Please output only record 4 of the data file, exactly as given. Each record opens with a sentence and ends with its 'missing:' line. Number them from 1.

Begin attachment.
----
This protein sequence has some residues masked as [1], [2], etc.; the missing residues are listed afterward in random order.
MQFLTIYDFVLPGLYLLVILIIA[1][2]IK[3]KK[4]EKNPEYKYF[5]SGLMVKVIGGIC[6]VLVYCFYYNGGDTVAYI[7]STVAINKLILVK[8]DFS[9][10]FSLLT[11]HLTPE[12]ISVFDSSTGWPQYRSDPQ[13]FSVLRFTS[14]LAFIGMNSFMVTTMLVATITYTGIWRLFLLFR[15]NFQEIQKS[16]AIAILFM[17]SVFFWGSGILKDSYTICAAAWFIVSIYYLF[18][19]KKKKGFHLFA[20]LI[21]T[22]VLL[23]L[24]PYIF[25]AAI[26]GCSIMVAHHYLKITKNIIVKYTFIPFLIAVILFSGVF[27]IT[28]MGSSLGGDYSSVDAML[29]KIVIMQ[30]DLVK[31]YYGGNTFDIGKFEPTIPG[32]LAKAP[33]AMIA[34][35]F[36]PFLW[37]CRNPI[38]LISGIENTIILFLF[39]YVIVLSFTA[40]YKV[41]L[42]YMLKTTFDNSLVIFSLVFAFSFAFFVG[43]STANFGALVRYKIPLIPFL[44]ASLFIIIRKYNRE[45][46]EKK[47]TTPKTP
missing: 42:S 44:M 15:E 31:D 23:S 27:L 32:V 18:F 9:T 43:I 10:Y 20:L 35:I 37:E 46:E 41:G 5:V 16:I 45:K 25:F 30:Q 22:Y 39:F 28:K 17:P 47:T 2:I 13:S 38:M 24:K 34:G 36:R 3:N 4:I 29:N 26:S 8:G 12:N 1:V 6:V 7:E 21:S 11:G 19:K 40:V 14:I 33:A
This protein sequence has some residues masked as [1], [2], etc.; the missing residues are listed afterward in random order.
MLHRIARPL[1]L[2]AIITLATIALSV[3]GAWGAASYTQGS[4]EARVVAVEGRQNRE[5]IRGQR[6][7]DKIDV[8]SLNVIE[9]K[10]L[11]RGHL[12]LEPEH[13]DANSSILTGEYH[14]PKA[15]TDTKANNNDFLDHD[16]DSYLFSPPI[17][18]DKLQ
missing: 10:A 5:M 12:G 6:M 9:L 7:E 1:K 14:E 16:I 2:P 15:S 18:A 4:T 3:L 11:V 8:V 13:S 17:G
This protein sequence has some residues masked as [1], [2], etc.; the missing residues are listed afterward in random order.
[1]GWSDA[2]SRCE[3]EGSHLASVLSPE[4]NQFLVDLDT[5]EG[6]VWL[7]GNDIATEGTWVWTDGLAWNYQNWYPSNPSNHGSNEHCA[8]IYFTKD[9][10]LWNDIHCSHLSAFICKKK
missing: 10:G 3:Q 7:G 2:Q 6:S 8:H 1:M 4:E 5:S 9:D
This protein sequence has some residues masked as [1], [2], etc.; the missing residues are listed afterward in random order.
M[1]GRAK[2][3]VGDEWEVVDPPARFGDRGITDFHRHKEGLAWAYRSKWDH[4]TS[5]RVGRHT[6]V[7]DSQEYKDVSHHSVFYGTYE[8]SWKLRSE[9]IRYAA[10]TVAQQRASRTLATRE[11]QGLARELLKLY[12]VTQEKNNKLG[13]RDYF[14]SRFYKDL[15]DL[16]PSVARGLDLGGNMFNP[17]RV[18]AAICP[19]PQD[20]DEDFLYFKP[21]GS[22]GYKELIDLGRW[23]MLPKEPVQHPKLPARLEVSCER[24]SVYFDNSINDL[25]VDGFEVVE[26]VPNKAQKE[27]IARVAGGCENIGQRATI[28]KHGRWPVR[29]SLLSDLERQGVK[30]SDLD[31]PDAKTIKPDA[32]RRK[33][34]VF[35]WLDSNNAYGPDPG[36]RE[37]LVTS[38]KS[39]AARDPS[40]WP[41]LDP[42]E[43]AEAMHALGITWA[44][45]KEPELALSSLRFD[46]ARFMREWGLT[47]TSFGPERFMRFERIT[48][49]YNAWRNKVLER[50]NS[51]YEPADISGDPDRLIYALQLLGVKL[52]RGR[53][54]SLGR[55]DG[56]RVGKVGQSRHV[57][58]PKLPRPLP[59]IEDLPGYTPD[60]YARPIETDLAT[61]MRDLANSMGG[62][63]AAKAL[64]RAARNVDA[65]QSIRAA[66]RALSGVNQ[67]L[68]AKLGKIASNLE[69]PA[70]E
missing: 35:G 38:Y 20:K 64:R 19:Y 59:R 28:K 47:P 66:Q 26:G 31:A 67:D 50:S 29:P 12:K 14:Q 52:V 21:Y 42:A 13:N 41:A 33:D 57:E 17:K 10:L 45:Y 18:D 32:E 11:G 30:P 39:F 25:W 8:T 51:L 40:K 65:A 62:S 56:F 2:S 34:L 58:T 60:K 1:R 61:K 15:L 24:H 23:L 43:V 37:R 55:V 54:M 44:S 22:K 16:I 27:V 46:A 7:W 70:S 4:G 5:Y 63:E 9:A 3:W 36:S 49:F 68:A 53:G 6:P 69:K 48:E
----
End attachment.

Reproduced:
This protein sequence has some residues masked as [1], [2], etc.; the missing residues are listed afterward in random order.
M[1]GRAK[2][3]VGDEWEVVDPPARFGDRGITDFHRHKEGLAWAYRSKWDH[4]TS[5]RVGRHT[6]V[7]DSQEYKDVSHHSVFYGTYE[8]SWKLRSE[9]IRYAA[10]TVAQQRASRTLATRE[11]QGLARELLKLY[12]VTQEKNNKLG[13]RDYF[14]SRFYKDL[15]DL[16]PSVARGLDLGGNMFNP[17]RV[18]AAICP[19]PQD[20]DEDFLYFKP[21]GS[22]GYKELIDLGRW[23]MLPKEPVQHPKLPARLEVSCER[24]SVYFDNSINDL[25]VDGFEVVE[26]VPNKAQKE[27]IARVAGGCENIGQRATI[28]KHGRWPVR[29]SLLSDLERQGVK[30]SDLD[31]PDAKTIKPDA[32]RRK[33][34]VF[35]WLDSNNAYGPDPG[36]RE[37]LVTS[38]KS[39]AARDPS[40]WP[41]LDP[42]E[43]AEAMHALGITWA[44][45]KEPELALSSLRFD[46]ARFMREWGLT[47]TSFGPERFMRFERIT[48][49]YNAWRNKVLER[50]NS[51]YEPADISGDPDRLIYALQLLGVKL[52]RGR[53][54]SLGR[55]DG[56]RVGKVGQSRHV[57][58]PKLPRPLP[59]IEDLPGYTPD[60]YARPIETDLAT[61]MRDLANSMGG[62][63]AAKAL[64]RAARNVDA[65]QSIRAA[66]RALSGVNQ[67]L[68]AKLGKIASNLE[69]PA[70]E
missing: 35:G 38:Y 20:K 64:R 19:Y 59:R 28:K 47:P 66:Q 26:G 31:A 67:D 50:S 29:P 12:K 14:Q 52:V 21:Y 42:A 13:N 41:A 33:D 57:E 17:K 10:L 45:Y 18:D 32:E 11:G 30:P 39:F 25:W 8:T 51:L 40:K 65:A 62:S 56:F 2:S 34:L 58:T 60:K 1:R 61:K 15:L 24:H 23:L 43:V 37:R 55:V 54:M 44:S 22:K 16:I 27:V 46:A 7:W 70:S 4:G 5:Y 63:E 9:A 3:W 36:S 49:F 68:A 53:G 6:P 69:K 48:E